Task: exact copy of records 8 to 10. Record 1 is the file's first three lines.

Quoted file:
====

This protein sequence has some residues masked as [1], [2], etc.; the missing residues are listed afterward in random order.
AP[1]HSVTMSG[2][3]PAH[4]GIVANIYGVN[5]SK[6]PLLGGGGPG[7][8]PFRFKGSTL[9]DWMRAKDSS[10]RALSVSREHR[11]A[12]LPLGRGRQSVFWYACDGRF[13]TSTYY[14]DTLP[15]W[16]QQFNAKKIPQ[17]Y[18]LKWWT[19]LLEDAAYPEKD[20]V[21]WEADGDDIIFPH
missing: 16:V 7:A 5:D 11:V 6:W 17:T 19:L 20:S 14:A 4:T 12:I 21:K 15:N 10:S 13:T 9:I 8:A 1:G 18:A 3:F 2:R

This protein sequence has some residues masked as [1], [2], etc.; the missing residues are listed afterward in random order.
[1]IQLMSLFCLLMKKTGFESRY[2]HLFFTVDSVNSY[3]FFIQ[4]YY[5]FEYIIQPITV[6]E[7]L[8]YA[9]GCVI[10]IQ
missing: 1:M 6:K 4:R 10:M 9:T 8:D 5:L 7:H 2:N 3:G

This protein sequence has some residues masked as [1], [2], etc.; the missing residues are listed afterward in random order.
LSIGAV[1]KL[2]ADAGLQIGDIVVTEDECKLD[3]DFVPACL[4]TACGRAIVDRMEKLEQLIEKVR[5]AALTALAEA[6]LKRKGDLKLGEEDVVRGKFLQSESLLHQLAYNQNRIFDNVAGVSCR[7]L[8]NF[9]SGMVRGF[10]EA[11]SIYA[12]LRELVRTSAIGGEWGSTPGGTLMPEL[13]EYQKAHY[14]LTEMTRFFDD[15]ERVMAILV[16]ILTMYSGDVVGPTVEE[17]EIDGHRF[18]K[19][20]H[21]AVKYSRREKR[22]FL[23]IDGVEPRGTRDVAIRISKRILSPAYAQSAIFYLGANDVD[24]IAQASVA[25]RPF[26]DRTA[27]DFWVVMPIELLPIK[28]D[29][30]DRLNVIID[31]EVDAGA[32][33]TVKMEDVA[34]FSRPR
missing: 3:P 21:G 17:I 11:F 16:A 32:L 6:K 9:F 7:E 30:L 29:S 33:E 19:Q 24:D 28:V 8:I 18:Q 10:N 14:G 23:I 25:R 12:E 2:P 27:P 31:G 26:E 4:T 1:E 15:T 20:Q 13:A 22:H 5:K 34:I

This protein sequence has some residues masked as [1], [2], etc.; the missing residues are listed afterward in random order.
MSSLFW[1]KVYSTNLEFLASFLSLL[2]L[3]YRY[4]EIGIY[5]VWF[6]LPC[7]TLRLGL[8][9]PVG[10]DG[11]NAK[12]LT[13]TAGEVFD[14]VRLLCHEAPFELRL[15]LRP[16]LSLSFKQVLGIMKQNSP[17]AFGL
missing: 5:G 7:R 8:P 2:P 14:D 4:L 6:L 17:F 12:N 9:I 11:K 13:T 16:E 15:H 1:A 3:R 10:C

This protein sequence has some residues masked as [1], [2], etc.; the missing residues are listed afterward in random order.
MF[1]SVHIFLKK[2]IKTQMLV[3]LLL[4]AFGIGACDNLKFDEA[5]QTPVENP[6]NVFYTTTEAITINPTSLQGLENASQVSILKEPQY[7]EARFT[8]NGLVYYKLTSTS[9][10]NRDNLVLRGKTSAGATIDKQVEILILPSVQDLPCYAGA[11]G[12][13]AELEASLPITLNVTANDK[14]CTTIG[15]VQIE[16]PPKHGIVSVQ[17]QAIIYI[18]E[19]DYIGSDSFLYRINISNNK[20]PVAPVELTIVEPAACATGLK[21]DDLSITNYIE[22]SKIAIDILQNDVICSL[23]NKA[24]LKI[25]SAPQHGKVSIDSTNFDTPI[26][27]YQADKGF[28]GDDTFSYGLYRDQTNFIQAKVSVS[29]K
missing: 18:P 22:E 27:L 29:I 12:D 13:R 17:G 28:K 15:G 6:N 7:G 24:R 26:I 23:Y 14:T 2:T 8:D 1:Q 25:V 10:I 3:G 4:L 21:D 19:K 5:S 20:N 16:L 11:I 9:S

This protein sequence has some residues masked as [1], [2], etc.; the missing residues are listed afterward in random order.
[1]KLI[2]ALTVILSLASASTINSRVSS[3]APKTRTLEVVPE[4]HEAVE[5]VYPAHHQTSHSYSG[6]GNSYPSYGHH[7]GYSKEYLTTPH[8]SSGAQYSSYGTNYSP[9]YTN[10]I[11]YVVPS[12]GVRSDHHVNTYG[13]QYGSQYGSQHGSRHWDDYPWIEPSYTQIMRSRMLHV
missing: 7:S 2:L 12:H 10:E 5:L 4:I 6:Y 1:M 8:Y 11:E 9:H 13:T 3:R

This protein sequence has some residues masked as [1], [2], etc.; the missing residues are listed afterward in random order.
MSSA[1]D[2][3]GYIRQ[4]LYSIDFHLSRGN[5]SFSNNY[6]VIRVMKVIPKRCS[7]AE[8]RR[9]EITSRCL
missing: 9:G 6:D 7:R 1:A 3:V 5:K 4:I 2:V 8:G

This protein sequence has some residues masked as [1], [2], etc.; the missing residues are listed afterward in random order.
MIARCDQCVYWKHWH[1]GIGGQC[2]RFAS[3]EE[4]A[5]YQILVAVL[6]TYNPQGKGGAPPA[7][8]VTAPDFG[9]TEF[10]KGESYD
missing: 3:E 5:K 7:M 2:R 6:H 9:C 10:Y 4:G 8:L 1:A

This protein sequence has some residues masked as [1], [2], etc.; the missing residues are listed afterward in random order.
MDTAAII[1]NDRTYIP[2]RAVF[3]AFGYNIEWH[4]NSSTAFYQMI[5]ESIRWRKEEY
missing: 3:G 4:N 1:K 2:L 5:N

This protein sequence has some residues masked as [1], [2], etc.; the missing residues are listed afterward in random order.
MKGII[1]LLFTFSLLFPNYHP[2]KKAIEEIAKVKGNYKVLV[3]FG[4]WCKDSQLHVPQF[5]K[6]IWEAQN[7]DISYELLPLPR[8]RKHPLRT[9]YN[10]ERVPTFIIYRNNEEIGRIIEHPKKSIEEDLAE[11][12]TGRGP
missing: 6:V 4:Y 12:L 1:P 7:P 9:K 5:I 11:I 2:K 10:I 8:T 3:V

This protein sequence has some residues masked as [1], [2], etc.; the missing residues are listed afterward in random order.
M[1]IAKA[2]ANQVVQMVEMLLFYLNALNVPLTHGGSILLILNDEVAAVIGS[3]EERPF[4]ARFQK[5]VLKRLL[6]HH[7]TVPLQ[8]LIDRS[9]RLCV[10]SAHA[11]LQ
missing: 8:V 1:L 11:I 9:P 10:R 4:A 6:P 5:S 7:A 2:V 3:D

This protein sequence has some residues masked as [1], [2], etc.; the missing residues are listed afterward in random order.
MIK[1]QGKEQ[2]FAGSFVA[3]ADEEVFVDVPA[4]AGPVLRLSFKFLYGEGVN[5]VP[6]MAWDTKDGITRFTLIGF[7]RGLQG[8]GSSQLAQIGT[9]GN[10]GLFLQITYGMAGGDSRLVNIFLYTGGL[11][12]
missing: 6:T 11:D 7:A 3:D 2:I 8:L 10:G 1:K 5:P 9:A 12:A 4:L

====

This protein sequence has some residues masked as [1], [2], etc.; the missing residues are listed afterward in random order.
MIARCDQCVYWKHWH[1]GIGGQC[2]RFAS[3]EE[4]A[5]YQILVAVL[6]TYNPQGKGGAPPA[7][8]VTAPDFG[9]TEF[10]KGESYD
missing: 3:E 5:K 7:M 2:R 6:H 9:C 10:Y 4:G 8:L 1:A

This protein sequence has some residues masked as [1], [2], etc.; the missing residues are listed afterward in random order.
MDTAAII[1]NDRTYIP[2]RAVF[3]AFGYNIEWH[4]NSSTAFYQMI[5]ESIRWRKEEY
missing: 3:G 4:N 1:K 2:L 5:N

This protein sequence has some residues masked as [1], [2], etc.; the missing residues are listed afterward in random order.
MKGII[1]LLFTFSLLFPNYHP[2]KKAIEEIAKVKGNYKVLV[3]FG[4]WCKDSQLHVPQF[5]K[6]IWEAQN[7]DISYELLPLPR[8]RKHPLRT[9]YN[10]ERVPTFIIYRNNEEIGRIIEHPKKSIEEDLAE[11][12]TGRGP
missing: 6:V 4:Y 12:L 1:P 7:P 9:K 5:I 11:I 2:K 10:I 8:T 3:V